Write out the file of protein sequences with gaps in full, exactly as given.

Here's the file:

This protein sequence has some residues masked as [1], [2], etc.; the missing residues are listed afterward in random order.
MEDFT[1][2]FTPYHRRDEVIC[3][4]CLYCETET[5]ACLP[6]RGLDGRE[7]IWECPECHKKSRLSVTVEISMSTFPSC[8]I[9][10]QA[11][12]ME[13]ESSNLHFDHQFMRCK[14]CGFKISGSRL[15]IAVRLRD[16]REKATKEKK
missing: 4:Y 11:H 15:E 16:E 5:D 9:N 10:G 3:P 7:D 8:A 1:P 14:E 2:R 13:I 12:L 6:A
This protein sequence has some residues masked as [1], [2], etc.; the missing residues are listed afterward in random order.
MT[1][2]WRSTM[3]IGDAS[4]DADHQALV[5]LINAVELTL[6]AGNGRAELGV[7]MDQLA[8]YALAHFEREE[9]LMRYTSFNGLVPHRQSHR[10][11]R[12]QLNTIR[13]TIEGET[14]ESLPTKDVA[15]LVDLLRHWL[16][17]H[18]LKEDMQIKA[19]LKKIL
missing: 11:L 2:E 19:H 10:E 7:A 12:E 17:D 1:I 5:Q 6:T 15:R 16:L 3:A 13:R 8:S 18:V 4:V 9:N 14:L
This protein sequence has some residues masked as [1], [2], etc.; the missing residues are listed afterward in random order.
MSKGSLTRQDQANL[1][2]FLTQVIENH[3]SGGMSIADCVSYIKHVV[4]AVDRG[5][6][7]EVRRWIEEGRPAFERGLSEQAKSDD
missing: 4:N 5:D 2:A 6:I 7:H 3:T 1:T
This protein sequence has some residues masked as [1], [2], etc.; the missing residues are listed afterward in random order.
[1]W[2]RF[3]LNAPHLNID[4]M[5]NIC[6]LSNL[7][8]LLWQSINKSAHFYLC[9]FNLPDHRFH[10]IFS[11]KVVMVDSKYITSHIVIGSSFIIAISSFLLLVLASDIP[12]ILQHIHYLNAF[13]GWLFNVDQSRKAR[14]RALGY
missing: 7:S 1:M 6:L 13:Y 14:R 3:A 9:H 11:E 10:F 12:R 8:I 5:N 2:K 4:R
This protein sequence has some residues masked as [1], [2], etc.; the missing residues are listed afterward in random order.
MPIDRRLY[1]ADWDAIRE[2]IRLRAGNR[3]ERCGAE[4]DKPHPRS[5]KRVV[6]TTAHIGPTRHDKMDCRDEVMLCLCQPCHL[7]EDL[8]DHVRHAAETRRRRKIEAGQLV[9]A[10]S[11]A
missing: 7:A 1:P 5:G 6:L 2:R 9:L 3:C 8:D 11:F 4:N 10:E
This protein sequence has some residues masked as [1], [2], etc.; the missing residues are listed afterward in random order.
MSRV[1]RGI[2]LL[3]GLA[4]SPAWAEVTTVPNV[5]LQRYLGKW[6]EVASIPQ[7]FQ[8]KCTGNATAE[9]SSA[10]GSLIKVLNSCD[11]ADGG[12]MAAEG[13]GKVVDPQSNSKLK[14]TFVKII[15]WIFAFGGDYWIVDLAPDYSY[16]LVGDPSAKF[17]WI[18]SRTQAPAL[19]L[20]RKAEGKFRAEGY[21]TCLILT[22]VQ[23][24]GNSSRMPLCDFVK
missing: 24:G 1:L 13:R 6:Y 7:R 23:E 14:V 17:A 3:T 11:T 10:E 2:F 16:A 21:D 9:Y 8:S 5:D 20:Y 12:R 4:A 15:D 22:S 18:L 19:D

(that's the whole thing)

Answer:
This protein sequence has some residues masked as [1], [2], etc.; the missing residues are listed afterward in random order.
MEDFT[1][2]FTPYHRRDEVIC[3][4]CLYCETET[5]ACLP[6]RGLDGRE[7]IWECPECHKKSRLSVTVEISMSTFPSC[8]I[9][10]QA[11][12]ME[13]ESSNLHFDHQFMRCK[14]CGFKISGSRL[15]IAVRLRD[16]REKATKEKK
missing: 4:Y 11:H 15:E 16:E 5:D 9:N 10:G 3:P 7:D 8:A 1:P 14:E 2:R 13:I 12:L 6:A
This protein sequence has some residues masked as [1], [2], etc.; the missing residues are listed afterward in random order.
MT[1][2]WRSTM[3]IGDAS[4]DADHQALV[5]LINAVELTL[6]AGNGRAELGV[7]MDQLA[8]YALAHFEREE[9]LMRYTSFNGLVPHRQSHR[10][11]R[12]QLNTIR[13]TIEGET[14]ESLPTKDVA[15]LVDLLRHWL[16][17]H[18]LKEDMQIKA[19]LKKIL
missing: 11:L 2:E 19:H 10:E 7:A 12:E 17:D 1:I 5:Q 6:T 15:R 16:L 3:A 13:R 8:S 18:V 4:V 9:N 14:L
This protein sequence has some residues masked as [1], [2], etc.; the missing residues are listed afterward in random order.
MSKGSLTRQDQANL[1][2]FLTQVIENH[3]SGGMSIADCVSYIKHVV[4]AVDRG[5][6][7]EVRRWIEEGRPAFERGLSEQAKSDD
missing: 4:N 5:D 2:A 6:I 7:H 3:T 1:T
This protein sequence has some residues masked as [1], [2], etc.; the missing residues are listed afterward in random order.
[1]W[2]RF[3]LNAPHLNID[4]M[5]NIC[6]LSNL[7][8]LLWQSINKSAHFYLC[9]FNLPDHRFH[10]IFS[11]KVVMVDSKYITSHIVIGSSFIIAISSFLLLVLASDIP[12]ILQHIHYLNAF[13]GWLFNVDQSRKAR[14]RALGY
missing: 7:S 1:M 6:L 13:Y 14:R 3:A 9:H 11:E 10:F 12:R 8:I 5:N 2:K 4:R
This protein sequence has some residues masked as [1], [2], etc.; the missing residues are listed afterward in random order.
MPIDRRLY[1]ADWDAIRE[2]IRLRAGNR[3]ERCGAE[4]DKPHPRS[5]KRVV[6]TTAHIGPTRHDKMDCRDEVMLCLCQPCHL[7]EDL[8]DHVRHAAETRRRRKIEAGQLV[9]A[10]S[11]A
missing: 7:A 1:P 5:G 6:L 2:R 9:L 3:C 8:D 11:F 4:N 10:E
This protein sequence has some residues masked as [1], [2], etc.; the missing residues are listed afterward in random order.
MSRV[1]RGI[2]LL[3]GLA[4]SPAWAEVTTVPNV[5]LQRYLGKW[6]EVASIPQ[7]FQ[8]KCTGNATAE[9]SSA[10]GSLIKVLNSCD[11]ADGG[12]MAAEG[13]GKVVDPQSNSKLK[14]TFVKII[15]WIFAFGGDYWIVDLAPDYSY[16]LVGDPSAKF[17]WI[18]SRTQAPAL[19]L[20]RKAEGKFRAEGY[21]TCLILT[22]VQ[23][24]GNSSRMPLCDFVK
missing: 24:G 1:L 13:R 6:Y 7:R 23:E 14:V 17:A 3:T 11:T 10:E 2:F 16:A 21:D 9:Y 8:S 5:D 20:Y 12:R 4:A 15:D 22:S 18:L 19:D